With time running out, a federal appeals court late Wednesday sided with Florida in an escalating battle over the state’s process for restoring voting rights for former prisoners.UPDATE -- A few readers have emailed me expressing surprise that with this panel, Marcus ended up siding with Gov. Scott. But that's really no surprise. Former President Bill Clinton appointed 4 judges to the 11th Circuit -- Rosemary Barkett, Frank Hull, Stanley Marcus, and Charles Wilson. Marcus and Hull have been two of the most conservative members of the Court since that time (over 20 years). Judge Hull just took senior status, and Judge Barkett no longer serves on the Court, so that leaves Charles Wilson and Stanley Marcus as two members of the "old" guard.
U.S. District Judge Mark Walker had given Florida until Thursday to create a new process after ruling in February that the state’s current system is unconstitutional and arbitrary, with decisions possibly swayed by politics and racial factors.
But a three judge panel of the Atlanta-based 11th U.S. Circuit Court of Appeals blocked Walker’s ruling while it considers an appeal from Gov. Rick Scott and other Florida Republican officials.
Walker’s ruling had kept the ban intact, but he had challenged the current system that requires a former prisoner to wait between five and seven years before they can even ask to have their voting rights back. The governor and the three elected Cabinet members then decide each request individually, subject to the governor’s unilateral veto.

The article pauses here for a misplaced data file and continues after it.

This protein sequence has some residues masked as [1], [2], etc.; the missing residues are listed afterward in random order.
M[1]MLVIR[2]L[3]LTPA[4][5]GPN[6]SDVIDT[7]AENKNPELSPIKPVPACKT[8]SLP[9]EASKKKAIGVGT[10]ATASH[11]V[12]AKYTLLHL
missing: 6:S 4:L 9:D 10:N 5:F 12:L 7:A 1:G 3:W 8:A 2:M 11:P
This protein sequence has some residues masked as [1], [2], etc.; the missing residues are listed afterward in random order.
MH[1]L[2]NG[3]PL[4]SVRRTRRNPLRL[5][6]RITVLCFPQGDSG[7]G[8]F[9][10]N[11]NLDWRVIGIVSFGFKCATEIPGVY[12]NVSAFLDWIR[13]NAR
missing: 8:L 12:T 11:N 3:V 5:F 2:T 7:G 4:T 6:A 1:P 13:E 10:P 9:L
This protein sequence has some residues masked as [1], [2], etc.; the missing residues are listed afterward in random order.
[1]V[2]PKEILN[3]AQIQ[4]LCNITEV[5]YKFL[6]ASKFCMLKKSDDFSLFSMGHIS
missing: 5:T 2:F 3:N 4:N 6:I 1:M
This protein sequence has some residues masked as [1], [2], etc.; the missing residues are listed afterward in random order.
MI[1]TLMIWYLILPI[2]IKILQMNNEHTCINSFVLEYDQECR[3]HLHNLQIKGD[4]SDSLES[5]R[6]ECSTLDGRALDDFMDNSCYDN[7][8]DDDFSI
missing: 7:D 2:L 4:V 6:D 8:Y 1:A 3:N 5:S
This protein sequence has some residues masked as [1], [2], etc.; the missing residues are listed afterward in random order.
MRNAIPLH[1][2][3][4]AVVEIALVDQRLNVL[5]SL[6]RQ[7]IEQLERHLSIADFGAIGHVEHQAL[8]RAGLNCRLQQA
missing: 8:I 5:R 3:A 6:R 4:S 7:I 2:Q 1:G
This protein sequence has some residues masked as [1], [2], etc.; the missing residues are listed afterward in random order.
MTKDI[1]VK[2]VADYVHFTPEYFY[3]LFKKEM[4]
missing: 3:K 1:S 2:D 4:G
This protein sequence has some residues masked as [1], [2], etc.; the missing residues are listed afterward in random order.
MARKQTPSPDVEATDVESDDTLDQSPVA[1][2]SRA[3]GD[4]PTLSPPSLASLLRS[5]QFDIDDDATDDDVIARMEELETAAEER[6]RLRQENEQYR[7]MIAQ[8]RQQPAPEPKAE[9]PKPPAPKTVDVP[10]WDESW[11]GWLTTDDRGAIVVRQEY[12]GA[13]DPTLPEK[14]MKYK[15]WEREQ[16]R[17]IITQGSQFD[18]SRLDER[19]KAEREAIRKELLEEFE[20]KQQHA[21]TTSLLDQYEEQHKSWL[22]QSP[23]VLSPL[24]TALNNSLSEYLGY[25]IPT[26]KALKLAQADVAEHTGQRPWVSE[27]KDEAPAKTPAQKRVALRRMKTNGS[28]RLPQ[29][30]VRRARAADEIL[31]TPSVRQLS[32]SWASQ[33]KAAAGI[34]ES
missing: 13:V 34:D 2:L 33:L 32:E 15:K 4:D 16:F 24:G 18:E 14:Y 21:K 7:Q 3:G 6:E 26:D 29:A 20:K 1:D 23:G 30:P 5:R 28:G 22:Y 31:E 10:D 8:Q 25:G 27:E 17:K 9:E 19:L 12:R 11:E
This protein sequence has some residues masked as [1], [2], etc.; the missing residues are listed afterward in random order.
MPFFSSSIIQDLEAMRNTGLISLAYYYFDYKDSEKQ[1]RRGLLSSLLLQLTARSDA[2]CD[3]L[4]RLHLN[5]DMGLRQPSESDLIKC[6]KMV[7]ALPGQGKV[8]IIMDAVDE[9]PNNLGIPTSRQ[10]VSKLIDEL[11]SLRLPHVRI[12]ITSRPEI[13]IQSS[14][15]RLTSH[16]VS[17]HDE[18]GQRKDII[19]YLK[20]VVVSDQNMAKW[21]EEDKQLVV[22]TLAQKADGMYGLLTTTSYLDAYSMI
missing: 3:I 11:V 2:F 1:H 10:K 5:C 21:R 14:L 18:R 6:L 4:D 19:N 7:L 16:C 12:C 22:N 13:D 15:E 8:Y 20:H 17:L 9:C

It wasn’t always this way. Shortly after taking office in 2007, then-Republican Gov. Charlie Crist convinced two of the state’s three Cabinet members to approve rules allowing the parole commission to restore voting rights for nonviolent felons without hearings, and ultimately more than 100,000 felons were allowed to vote again.
Scott and state officials changed the process in 2011, and since then fewer than 3,000 have had their rights restored. The governor has defended the change, saying that former prisoners should have to demonstrate they can remain out of trouble before their voting rights are returned.
Last year, however, a group of former prisoners who had their applications turned down sued the state.
In its split ruling, the federal appeals court concluded that Florida has a good chance of prevailing in its appeal and questioned Walker’s decision to order the state put in place a new process. U.S. Circuit Judge Stanley Marcus wrote that there should not be a “rushed decision-making process created on an artificial deadline.”
“There is wisdom in preserving the status quo ante until a panel of this court, on an expedited basis, has had an opportunity on full briefing to come to grips with the many constitutional and equitable issues that have been raised,” Marcus wrote.
There are 12 active members of the 11th Circuit:
Chief Judge Ed Carnes (Bush)
Gerald Tjoflat (Ford)
Stanley Marcus (Clinton)
Charles Wilson (Clinton)
William Pryor (Bush)
Beverly Martin (Obama)
Adalberto Jordan (Obama)
Robin Rosenbaum (Obama)
Julie Carnes (Obama, taking senior status in June; Trump has nominated Britt Grant)
Jill Pryor (Obama)
Kevin Newsom (Trump)
Elizabeth Branch (Trump)
So that makes 6 Republican appointments (including Grant) and 6 Democratic appointments. But practitioners know that the 6 Dem appointments are not all "liberal" leaning. And some of them, like Marcus, are extremely conservative, especially on criminal justice issues. It's too early to tell how the Trump appointees are going to line up.